Searching over 5,500,000 cases.


searching
Buy This Entire Record For $7.95

Download the entire decision to receive the complete text, official citation,
docket number, dissents and concurrences, and footnotes for this case.

Learn more about what you receive with purchase of this case.

Comorote v. Massey

Decided: April 24, 1970.

VINCENT D. COMOROTE, JR., PLAINTIFF,
v.
EARL H. MASSEY, JR., ET AL., DEFENDANTS. JOHN FRANK GIBSON, SR., ET UX., PLAINTIFFS, V. VINCENT D. COMOROTE, JR., ET AL., DEFENDANTS. EARL H. MASSEY, JR., PLAINTIFF, V. VINCENT D. COMOROTE, JR., DEFENDANT



Heine, J.s.c.

Heine

Defendant-crossclaimant Earl H. Massey, Jr. (Massey) moves for summary judgment as to his second crossclaim against co-defendant Firestone Tire & Rubber Company (Firestone). This crossclaim seeks judgment requiring Firestone to pay any judgment which may be rendered against Massey, together with costs of defense.

The instant litigation arises out of a motor vehicle accident, which occurred on November 29, 1968 at approximately 2:30 A.M. Plaintiff was a passenger in a vehicle operated by Massey and owned by Firestone, which was in a collision with another vehicle.

Massey was employed by Firestone as a commercial salesman at the time of the accident. He was given a Firestone automobile for his business use and had permission to take this automobile home in the evening. Massey was told not to use the car for his personal use. Firestone had knowledge that Massey had used the company automobile on two occasions for personal use and Massey was warned against such use. Firestone employee rules and regulations and Firestone operating policy also provided that company cars were not to be used for personal use under any circumstances. It is conceded that the accident involved in the instant litigation took place when Massey was driving the Firestone car on his own personal use. Firestone qualified and obtained a certificate of self-insurance under the provisions of N.J.S.A. 39:6-52 (Motor Vehicle Security-Responsibility Law).

The basis of Massey's motion is that Firestone as a self-insurer has the same liability and obligation as does any insurance carrier insuring motor vehicles. Massey's argument continues that as part of the insurance coverage provided by Firestone there must be the broad form omnibus coverage

set forth in N.J.S.A. 39:6-46, which provides in pertinent part:

A motor vehicle liability policy furnished as proof of financial responsibility as provided herein shall be a policy of liability insurance issued by an insurance carrier authorized to transact business in this State or, in the case of a person not eligible for insurance under the automobile Assigned Risk Plan, by an eligible surplus lines insurer to the person therein named as insured, or in the case of a nonresident, by an insurance carrier authorized to transact business in any of the States or provinces hereinafter stated. The policy shall:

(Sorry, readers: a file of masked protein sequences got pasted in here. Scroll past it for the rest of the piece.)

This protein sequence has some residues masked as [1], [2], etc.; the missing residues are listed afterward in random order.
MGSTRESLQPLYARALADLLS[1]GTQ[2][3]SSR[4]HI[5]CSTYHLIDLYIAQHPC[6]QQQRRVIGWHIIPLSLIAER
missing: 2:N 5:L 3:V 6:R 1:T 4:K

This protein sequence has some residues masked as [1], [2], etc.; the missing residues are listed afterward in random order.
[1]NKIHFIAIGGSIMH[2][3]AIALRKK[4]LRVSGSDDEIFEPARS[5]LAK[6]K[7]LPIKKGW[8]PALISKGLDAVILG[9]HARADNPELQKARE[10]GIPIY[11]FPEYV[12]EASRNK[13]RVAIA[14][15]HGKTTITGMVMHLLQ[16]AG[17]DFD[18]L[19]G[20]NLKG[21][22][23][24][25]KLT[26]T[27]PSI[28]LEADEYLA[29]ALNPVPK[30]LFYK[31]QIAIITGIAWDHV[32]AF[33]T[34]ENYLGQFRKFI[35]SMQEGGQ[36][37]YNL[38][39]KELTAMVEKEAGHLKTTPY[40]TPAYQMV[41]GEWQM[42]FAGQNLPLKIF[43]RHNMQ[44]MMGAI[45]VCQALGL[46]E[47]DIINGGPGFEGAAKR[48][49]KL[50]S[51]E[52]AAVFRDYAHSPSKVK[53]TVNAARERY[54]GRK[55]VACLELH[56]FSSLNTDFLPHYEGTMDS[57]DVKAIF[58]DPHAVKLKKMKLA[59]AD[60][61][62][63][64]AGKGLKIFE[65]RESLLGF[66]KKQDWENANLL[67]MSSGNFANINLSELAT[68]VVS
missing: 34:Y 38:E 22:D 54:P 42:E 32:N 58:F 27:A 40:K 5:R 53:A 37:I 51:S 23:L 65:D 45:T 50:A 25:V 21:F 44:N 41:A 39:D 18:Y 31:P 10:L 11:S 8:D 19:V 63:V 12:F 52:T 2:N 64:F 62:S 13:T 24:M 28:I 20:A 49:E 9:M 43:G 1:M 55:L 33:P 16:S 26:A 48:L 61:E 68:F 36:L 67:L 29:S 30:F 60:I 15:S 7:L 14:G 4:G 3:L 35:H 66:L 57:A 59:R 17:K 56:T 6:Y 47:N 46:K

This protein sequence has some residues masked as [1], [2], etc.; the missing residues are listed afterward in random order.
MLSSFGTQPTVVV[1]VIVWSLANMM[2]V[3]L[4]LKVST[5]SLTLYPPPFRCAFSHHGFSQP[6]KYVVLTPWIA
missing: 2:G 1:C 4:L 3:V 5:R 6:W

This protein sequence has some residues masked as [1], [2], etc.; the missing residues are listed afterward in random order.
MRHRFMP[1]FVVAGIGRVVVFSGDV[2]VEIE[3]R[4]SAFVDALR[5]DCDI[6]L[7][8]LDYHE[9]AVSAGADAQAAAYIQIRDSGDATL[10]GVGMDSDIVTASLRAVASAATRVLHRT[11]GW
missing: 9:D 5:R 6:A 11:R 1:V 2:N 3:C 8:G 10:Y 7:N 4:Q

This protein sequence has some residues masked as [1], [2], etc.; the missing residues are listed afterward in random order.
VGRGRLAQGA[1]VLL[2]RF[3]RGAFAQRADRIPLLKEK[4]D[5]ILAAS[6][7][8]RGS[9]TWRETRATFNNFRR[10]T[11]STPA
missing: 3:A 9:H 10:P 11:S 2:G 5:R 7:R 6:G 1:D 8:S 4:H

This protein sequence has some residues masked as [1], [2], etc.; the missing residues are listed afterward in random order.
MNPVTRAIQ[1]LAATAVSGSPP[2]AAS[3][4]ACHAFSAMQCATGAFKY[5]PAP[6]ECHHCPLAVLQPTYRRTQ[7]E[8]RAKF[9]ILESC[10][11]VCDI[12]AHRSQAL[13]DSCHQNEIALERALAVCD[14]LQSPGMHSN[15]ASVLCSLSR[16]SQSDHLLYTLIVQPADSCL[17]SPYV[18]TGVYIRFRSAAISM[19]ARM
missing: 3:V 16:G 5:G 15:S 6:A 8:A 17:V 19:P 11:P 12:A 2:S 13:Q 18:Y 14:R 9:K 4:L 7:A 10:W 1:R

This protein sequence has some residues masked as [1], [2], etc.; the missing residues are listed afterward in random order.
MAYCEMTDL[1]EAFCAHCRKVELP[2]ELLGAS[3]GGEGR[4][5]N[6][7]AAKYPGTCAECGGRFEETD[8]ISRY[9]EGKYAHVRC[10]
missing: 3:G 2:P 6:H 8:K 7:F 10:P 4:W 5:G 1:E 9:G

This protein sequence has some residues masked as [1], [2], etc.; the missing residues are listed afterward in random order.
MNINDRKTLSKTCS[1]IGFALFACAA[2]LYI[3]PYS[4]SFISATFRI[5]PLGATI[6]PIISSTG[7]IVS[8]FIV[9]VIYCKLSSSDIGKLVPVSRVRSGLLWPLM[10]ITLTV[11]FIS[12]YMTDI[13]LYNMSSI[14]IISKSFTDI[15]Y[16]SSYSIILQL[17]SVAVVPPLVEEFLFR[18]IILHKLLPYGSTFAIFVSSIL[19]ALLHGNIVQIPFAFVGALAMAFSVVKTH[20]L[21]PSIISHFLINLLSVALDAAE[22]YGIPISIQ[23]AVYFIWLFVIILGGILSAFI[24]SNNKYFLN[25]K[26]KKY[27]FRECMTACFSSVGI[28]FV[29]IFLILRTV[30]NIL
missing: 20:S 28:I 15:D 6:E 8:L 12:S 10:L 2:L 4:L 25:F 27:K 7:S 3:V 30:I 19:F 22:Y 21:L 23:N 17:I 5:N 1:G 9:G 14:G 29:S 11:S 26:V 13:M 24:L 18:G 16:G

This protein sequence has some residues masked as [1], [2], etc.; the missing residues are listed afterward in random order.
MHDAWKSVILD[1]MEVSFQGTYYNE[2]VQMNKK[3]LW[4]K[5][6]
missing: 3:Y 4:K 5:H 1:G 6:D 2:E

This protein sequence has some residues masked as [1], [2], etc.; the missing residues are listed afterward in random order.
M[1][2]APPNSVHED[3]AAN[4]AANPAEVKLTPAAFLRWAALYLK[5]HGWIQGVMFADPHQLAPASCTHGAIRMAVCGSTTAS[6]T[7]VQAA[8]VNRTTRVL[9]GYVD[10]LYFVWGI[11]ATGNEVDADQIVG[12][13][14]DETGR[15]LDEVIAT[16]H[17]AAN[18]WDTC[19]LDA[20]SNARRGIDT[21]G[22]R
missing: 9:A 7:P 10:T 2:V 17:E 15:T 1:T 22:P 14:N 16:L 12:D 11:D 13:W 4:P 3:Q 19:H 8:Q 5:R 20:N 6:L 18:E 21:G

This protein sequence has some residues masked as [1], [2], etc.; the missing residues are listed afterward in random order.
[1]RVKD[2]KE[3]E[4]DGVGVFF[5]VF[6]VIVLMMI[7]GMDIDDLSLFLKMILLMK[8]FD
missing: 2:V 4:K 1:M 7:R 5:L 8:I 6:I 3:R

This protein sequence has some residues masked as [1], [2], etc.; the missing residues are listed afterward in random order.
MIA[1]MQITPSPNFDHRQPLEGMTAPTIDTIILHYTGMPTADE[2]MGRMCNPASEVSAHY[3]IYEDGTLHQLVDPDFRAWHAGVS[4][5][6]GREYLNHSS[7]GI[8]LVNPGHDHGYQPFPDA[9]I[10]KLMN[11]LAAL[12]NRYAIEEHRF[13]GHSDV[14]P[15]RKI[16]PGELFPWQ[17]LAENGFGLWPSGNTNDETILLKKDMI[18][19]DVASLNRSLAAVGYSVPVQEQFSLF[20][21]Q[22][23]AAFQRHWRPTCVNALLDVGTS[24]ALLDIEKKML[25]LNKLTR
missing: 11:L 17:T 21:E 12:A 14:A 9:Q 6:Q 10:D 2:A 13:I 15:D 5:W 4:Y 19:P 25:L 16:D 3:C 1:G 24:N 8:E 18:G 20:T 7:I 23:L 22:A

(a) Designate, by explicit description or appropriate reference, all motor vehicles with respect to which coverage is intended to be granted thereby, and insure the insured named therein and any other person using or responsible for the use of any such motor vehicle with the express or implied consent of the insured, against loss from the liability imposed upon the insured or other person by law, for injury to or the death of a person, other than a person who is covered, as respects the injury or death, by any workmen's compensation law, or damage to property, except property of others in charge of the insured or the insured's employees, growing out of the maintenance, use or operation of the motor vehicles in the United States of America; [Emphasis added]

Firestone counters that as a self-insurer under the New Jersey Motor Vehicle Security-Responsibility Law it is not required by N.J.S.A. 39:6-46 to provide broad form omnibus coverage.

When Firestone applied for and received its certificate of self-insurance it must be considered that it did so with full knowledge and acceptance of all the provisions of applicable law. Such certificate merely allowed Firestone to carry its own risks instead of providing insurance in a private company. Cf. Annotation , 136 A.L.R. 900 (1942).

N.J.S.A. 39:6-46 requires that a liability policy include the broad form omnibus coverage cited supra. Our Supreme Court in Selected Risks Insurance Co. v. Zullo , 48 N.J. 362 (1966), held that an insurance policy offered as proof of financial responsibility must have the broad form omnibus coverage set forth in N.J.S.A. 39:6-46, and a policy which purports to have a more ...


Buy This Entire Record For $7.95

Download the entire decision to receive the complete text, official citation,
docket number, dissents and concurrences, and footnotes for this case.

Learn more about what you receive with purchase of this case.